To name a healthcare agent, assist the patient in writing in the name, address, phone number and other contact information (eg. email address) for the primary surrogate. Also assist the patient in considering and putting in writing a backup or secondary surrogate if the primary is not available.

If the patient has not designated a healthcare agent, should they become incapacitated, the default surrogate is activated. These default agents include the spouse or domestic partner, and adult sibling, an adult child, an adult grandchild, or an adult relative with the closest degree of kinship. In a skilled nursing facility, the default surrogate is the attending physician.

Leeway is the degree of autonomy granted to the surrogate in making decisions for the patient. A patient can decide not to grant leeway meaning the surrogate must follow strictly the wishes of the patient. In other circumstance, the patient may decide to grant partial or full autonomy or leeway to the surrogate to use their judgement.

A section of the Advanced Directive allows the patient to determine if the surrogacy is immediately active or is only activated when a physician determines there is loss of capacity of the patient. Note the term ‘competence’ is not used as it is a legal term and is determined by a court.

Counselling on Living Will: A living will is the component of the advanced directive that provides guidance to the surrogate on what values and wishes that patient has about their continuing care. It make include:

  • What makes life worth living
  • Where the patient wants to die
  • The role of religion or spirituality in the dying process
  • Desire or lack thereof for supportive treatments
    • Life support including CPR, feeding tubes, dialysis, blood transfusion, artificial ventilation
  • Donation of patient’s organs
  • Preference for autopsy

Advance Care Planning Series- #1 What is an Advance Care Plan?

The Case for Advance Care Planning. Advance care planning is a series of conversations that a patient and you, their care provider, have about end of life wishes. These can be captured into an advance care plan,  that may include both a selection of a health care agent or surrogate, and a living will with specific guidance on desires for interventions and level of care.  These two together can form an Advanced Directive. This is a legal document that has no expiration date. It is intended to provide guidance to the named or default healthcare agent on wishes of the individual for their care. Once legally completed, it is transportable across states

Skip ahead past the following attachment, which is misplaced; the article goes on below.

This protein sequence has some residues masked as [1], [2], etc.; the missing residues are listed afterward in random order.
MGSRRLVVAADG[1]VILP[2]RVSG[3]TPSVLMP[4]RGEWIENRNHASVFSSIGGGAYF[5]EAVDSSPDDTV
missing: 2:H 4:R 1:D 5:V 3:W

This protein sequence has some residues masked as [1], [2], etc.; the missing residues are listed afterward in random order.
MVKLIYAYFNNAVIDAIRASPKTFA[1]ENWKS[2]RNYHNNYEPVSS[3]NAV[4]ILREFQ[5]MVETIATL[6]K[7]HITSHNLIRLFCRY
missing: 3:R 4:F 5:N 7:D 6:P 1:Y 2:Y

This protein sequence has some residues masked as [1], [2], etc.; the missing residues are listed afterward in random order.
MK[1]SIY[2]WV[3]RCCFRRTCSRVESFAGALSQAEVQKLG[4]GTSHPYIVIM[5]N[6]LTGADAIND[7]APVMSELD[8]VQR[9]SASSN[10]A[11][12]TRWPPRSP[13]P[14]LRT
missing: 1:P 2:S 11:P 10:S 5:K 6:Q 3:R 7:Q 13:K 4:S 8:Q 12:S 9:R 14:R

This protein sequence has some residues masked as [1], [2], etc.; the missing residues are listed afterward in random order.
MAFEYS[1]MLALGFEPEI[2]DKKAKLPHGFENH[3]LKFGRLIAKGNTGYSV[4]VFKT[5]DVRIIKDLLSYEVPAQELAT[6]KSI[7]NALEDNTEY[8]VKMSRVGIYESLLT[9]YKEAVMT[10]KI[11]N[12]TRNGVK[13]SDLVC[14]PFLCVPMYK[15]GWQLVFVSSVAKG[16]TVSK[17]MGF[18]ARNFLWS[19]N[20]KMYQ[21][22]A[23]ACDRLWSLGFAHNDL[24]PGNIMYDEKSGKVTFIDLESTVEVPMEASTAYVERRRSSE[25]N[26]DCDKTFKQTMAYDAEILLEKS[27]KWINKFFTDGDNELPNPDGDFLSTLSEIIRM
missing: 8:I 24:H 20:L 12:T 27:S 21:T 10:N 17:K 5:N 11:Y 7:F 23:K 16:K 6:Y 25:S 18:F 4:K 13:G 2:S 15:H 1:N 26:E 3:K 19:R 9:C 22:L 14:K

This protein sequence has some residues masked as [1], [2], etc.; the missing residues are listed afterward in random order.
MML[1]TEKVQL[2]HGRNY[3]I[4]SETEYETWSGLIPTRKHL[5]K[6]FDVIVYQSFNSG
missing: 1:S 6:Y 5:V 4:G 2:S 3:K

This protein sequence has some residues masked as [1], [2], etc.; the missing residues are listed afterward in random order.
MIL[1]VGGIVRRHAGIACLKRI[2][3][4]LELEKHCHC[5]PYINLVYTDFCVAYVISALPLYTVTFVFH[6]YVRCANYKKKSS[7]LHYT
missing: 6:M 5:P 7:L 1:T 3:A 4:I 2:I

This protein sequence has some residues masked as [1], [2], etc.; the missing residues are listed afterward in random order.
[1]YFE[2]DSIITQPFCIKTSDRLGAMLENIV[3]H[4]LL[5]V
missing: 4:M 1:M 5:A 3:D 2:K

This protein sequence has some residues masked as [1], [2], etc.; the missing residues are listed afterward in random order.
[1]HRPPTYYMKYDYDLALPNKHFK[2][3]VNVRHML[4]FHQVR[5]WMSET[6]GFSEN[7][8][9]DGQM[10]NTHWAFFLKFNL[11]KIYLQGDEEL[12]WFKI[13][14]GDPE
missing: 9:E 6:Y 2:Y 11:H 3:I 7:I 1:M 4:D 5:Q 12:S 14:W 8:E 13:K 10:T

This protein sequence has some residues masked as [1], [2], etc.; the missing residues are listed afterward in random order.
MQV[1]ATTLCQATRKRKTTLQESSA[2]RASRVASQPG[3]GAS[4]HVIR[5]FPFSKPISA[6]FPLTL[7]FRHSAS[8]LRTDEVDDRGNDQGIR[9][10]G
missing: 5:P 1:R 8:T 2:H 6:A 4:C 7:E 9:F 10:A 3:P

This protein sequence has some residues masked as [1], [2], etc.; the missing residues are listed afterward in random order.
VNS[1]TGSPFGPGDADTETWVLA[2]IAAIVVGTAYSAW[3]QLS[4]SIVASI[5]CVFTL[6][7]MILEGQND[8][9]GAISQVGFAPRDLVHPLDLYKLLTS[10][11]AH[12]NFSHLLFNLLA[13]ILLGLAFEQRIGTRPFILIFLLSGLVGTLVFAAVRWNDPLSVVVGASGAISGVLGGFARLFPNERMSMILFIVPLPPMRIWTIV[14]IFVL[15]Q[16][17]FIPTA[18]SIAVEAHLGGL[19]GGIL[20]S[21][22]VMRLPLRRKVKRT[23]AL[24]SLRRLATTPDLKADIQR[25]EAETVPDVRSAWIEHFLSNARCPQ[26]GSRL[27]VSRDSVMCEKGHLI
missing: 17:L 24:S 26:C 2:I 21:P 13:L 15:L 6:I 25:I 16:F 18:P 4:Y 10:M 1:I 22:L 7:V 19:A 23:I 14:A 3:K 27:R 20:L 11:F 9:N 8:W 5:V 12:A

Why is counseling your patient on Advance Care Planning so important? Data are compelling that our population is aging, and the types and trajectories of death are changing. Whereas relatively acute episodes of untreatable disease or trauma used to be the norm which led to shortened and abrupt trajectory to death, chronic diseases, particularly cardiovascular and pulmonary disease, have become the predominant causes of death. Seven out of ten Americans die of a chronic disease. These common trajectory now is a prolonged, downhill course with occasional decompensations and recovery until a decompensation happens from which there isn’t recovery. Patients now live longer with serious illness and disability, making their life and dying decisions so important not only for the quality of their remaining lives, but also for more rationale use of healthcare resources.  Healthcare costs skyrocket in the last two years of life, accounting for almost 30% of healthcare expenditures. With the aging of the population, this is only going to increase. Although the Medicare hospice benefit provides for care in the last six months of life, the average duration in hospice in only a week. A California Health Care Foundation survey found that only 20% of Californians have talked about their end of life wishes with their doctors.

Advance care planning increases patient satisfaction and fulfillment of their healthcare wishes more often but also reduces hospitalizations, ED visits and costs in the last two years of life. Advance care planning is a win for patients, a win for providers, and a win for healthcare systems.

Next in Series:  Advanced Directives and Selection of a Surrogate

Written by: Scott Endsley MD, Associate Medical Director, Quality